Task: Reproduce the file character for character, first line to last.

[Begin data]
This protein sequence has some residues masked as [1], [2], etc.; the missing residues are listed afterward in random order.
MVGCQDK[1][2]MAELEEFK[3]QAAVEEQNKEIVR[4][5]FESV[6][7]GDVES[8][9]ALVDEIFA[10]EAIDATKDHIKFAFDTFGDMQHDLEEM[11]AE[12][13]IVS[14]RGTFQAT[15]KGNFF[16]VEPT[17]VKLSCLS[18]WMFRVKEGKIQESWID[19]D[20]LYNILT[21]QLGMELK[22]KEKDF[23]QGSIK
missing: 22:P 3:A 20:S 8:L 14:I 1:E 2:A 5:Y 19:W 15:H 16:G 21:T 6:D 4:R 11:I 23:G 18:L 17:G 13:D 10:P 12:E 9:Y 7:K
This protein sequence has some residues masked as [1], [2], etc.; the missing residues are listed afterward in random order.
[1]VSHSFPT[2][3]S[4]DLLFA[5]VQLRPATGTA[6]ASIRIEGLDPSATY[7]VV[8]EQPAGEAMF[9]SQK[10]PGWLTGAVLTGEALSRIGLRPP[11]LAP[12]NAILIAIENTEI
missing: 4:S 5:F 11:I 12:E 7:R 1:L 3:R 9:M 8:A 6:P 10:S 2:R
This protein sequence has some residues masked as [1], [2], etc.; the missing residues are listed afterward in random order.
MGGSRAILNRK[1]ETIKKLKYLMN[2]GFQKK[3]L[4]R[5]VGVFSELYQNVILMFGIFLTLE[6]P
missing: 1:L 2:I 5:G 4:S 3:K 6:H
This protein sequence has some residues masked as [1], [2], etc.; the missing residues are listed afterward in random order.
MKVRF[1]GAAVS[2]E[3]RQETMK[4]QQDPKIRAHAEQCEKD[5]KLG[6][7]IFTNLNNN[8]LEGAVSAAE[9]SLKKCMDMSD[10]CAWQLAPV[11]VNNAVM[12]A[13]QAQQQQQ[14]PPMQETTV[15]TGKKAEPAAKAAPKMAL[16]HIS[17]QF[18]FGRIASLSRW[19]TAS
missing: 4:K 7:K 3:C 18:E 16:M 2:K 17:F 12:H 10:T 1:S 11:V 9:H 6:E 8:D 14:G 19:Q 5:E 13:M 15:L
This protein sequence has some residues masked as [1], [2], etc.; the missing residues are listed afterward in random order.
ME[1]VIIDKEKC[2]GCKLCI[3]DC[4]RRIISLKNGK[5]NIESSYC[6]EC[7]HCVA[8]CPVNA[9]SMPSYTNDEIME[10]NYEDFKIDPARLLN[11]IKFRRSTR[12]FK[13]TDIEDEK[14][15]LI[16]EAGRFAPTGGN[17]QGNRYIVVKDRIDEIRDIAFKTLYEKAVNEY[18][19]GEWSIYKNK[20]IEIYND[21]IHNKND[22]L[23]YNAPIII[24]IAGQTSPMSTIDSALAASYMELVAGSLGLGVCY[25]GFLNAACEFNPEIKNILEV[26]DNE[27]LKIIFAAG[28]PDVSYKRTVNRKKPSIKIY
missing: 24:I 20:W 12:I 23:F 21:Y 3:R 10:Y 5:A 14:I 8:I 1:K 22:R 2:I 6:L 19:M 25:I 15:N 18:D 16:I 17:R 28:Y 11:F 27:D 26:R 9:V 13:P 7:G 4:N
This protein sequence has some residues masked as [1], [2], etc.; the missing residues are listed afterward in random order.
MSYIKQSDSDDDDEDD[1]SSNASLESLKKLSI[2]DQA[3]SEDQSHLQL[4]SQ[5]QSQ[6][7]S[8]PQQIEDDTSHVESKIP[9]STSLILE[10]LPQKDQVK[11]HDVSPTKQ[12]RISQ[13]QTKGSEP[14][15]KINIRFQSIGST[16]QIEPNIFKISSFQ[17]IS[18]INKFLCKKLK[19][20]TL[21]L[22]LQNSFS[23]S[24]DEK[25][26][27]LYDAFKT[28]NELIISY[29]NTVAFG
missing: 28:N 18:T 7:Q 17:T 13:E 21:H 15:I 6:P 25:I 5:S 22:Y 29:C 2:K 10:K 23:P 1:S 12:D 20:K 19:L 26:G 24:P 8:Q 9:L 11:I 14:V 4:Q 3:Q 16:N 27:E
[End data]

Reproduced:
This protein sequence has some residues masked as [1], [2], etc.; the missing residues are listed afterward in random order.
MVGCQDK[1][2]MAELEEFK[3]QAAVEEQNKEIVR[4][5]FESV[6][7]GDVES[8][9]ALVDEIFA[10]EAIDATKDHIKFAFDTFGDMQHDLEEM[11]AE[12][13]IVS[14]RGTFQAT[15]KGNFF[16]VEPT[17]VKLSCLS[18]WMFRVKEGKIQESWID[19]D[20]LYNILT[21]QLGMELK[22]KEKDF[23]QGSIK
missing: 22:P 3:A 20:S 8:L 14:I 1:E 2:A 5:Y 19:W 15:H 16:G 21:T 6:D 4:R 11:I 23:G 18:L 17:G 13:D 10:P 12:E 9:Y 7:K
This protein sequence has some residues masked as [1], [2], etc.; the missing residues are listed afterward in random order.
[1]VSHSFPT[2][3]S[4]DLLFA[5]VQLRPATGTA[6]ASIRIEGLDPSATY[7]VV[8]EQPAGEAMF[9]SQK[10]PGWLTGAVLTGEALSRIGLRPP[11]LAP[12]NAILIAIENTEI
missing: 4:S 5:F 11:I 12:E 7:R 1:L 3:R 9:M 8:A 6:P 10:S 2:R
This protein sequence has some residues masked as [1], [2], etc.; the missing residues are listed afterward in random order.
MGGSRAILNRK[1]ETIKKLKYLMN[2]GFQKK[3]L[4]R[5]VGVFSELYQNVILMFGIFLTLE[6]P
missing: 1:L 2:I 5:G 4:S 3:K 6:H
This protein sequence has some residues masked as [1], [2], etc.; the missing residues are listed afterward in random order.
MKVRF[1]GAAVS[2]E[3]RQETMK[4]QQDPKIRAHAEQCEKD[5]KLG[6][7]IFTNLNNN[8]LEGAVSAAE[9]SLKKCMDMSD[10]CAWQLAPV[11]VNNAVM[12]A[13]QAQQQQQ[14]PPMQETTV[15]TGKKAEPAAKAAPKMAL[16]HIS[17]QF[18]FGRIASLSRW[19]TAS
missing: 4:K 7:K 3:C 18:E 16:M 2:K 17:F 12:H 10:T 1:S 11:V 9:H 6:E 8:D 14:G 19:Q 5:E 13:M 15:L
This protein sequence has some residues masked as [1], [2], etc.; the missing residues are listed afterward in random order.
ME[1]VIIDKEKC[2]GCKLCI[3]DC[4]RRIISLKNGK[5]NIESSYC[6]EC[7]HCVA[8]CPVNA[9]SMPSYTNDEIME[10]NYEDFKIDPARLLN[11]IKFRRSTR[12]FK[13]TDIEDEK[14][15]LI[16]EAGRFAPTGGN[17]QGNRYIVVKDRIDEIRDIAFKTLYEKAVNEY[18][19]GEWSIYKNK[20]IEIYND[21]IHNKND[22]L[23]YNAPIII[24]IAGQTSPMSTIDSALAASYMELVAGSLGLGVCY[25]GFLNAACEFNPEIKNILEV[26]DNE[27]LKIIFAAG[28]PDVSYKRTVNRKKPSIKIY
missing: 24:I 20:W 12:I 23:F 21:Y 3:R 10:Y 5:A 14:I 8:I 1:K 22:R 2:I 6:L 19:M 25:I 15:N 18:D 16:I 17:R 28:Y 11:F 27:D 26:R 9:V 13:P 7:G 4:N
This protein sequence has some residues masked as [1], [2], etc.; the missing residues are listed afterward in random order.
MSYIKQSDSDDDDEDD[1]SSNASLESLKKLSI[2]DQA[3]SEDQSHLQL[4]SQ[5]QSQ[6][7]S[8]PQQIEDDTSHVESKIP[9]STSLILE[10]LPQKDQVK[11]HDVSPTKQ[12]RISQ[13]QTKGSEP[14][15]KINIRFQSIGST[16]QIEPNIFKISSFQ[17]IS[18]INKFLCKKLK[19][20]TL[21]L[22]LQNSFS[23]S[24]DEK[25][26][27]LYDAFKT[28]NELIISY[29]NTVAFG
missing: 28:N 18:T 7:Q 17:T 13:E 21:H 15:I 6:P 25:I 5:S 22:Y 29:C 2:K 10:K 23:P 1:S 12:D 20:K 19:L 26:G 24:P 8:Q 9:L 11:I 14:V 4:Q 3:Q 16:N 27:E